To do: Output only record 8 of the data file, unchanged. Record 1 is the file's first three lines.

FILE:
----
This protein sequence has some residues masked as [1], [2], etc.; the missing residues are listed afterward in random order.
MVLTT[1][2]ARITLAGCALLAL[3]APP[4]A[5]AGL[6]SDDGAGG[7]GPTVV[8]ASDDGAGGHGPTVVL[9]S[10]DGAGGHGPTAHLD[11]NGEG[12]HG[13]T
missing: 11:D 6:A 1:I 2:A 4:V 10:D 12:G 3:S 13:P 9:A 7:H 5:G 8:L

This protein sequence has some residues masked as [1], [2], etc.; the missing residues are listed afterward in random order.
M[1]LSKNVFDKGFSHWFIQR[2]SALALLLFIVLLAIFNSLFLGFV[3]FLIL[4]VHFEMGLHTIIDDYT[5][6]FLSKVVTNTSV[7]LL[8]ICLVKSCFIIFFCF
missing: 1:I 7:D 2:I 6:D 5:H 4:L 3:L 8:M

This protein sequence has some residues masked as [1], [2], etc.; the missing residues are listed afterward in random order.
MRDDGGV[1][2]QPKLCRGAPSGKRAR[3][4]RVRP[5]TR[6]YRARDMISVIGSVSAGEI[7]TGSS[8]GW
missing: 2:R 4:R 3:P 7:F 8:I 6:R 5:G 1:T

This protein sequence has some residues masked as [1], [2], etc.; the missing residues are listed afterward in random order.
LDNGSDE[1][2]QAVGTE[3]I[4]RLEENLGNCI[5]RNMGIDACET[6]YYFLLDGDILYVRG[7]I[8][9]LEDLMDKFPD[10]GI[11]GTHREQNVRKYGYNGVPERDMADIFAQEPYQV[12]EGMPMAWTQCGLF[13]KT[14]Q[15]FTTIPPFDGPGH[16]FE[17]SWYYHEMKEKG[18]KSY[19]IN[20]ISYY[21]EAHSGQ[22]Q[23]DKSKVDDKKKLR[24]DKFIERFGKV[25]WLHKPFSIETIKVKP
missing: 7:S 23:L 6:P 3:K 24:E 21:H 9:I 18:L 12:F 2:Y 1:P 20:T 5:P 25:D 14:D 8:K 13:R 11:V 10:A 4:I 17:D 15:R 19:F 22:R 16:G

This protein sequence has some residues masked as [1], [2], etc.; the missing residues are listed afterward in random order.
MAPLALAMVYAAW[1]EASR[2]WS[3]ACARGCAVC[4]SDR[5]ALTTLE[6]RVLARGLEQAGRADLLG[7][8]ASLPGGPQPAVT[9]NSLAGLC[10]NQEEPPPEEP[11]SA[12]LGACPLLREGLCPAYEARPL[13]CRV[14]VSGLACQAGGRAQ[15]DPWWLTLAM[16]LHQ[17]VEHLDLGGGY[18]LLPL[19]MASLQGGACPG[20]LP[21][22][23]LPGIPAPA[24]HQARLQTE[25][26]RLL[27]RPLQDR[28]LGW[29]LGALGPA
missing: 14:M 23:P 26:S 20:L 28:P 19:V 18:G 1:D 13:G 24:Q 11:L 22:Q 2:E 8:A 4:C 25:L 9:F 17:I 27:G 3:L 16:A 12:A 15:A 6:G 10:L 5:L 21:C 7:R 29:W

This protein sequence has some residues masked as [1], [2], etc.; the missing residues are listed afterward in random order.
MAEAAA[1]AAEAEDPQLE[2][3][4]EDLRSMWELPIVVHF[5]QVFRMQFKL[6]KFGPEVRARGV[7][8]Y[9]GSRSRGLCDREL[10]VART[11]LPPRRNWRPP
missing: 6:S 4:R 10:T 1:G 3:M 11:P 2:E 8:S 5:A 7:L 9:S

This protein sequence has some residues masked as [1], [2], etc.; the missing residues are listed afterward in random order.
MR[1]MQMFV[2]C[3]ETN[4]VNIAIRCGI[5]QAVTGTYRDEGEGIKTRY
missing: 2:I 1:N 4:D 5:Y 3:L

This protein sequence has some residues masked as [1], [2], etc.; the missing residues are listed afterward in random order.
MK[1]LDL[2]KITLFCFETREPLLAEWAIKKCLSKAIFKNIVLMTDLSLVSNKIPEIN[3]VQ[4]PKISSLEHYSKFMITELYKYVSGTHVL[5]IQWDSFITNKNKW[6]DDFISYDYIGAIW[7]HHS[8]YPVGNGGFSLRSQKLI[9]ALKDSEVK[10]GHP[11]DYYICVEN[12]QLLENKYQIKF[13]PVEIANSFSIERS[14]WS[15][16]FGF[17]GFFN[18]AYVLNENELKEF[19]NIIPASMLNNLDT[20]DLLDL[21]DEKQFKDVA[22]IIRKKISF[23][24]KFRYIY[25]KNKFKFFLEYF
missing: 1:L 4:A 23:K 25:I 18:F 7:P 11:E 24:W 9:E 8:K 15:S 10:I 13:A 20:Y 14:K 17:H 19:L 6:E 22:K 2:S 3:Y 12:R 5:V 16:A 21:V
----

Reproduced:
This protein sequence has some residues masked as [1], [2], etc.; the missing residues are listed afterward in random order.
MK[1]LDL[2]KITLFCFETREPLLAEWAIKKCLSKAIFKNIVLMTDLSLVSNKIPEIN[3]VQ[4]PKISSLEHYSKFMITELYKYVSGTHVL[5]IQWDSFITNKNKW[6]DDFISYDYIGAIW[7]HHS[8]YPVGNGGFSLRSQKLI[9]ALKDSEVK[10]GHP[11]DYYICVEN[12]QLLENKYQIKF[13]PVEIANSFSIERS[14]WS[15][16]FGF[17]GFFN[18]AYVLNENELKEF[19]NIIPASMLNNLDT[20]DLLDL[21]DEKQFKDVA[22]IIRKKISF[23][24]KFRYIY[25]KNKFKFFLEYF
missing: 1:L 4:A 23:K 25:I 18:F 7:P 11:E 24:W 9:E 8:K 15:S 10:I 13:A 20:Y 14:K 17:H 19:L 6:E 22:K 2:S 3:Y 12:R 5:V 16:A 21:V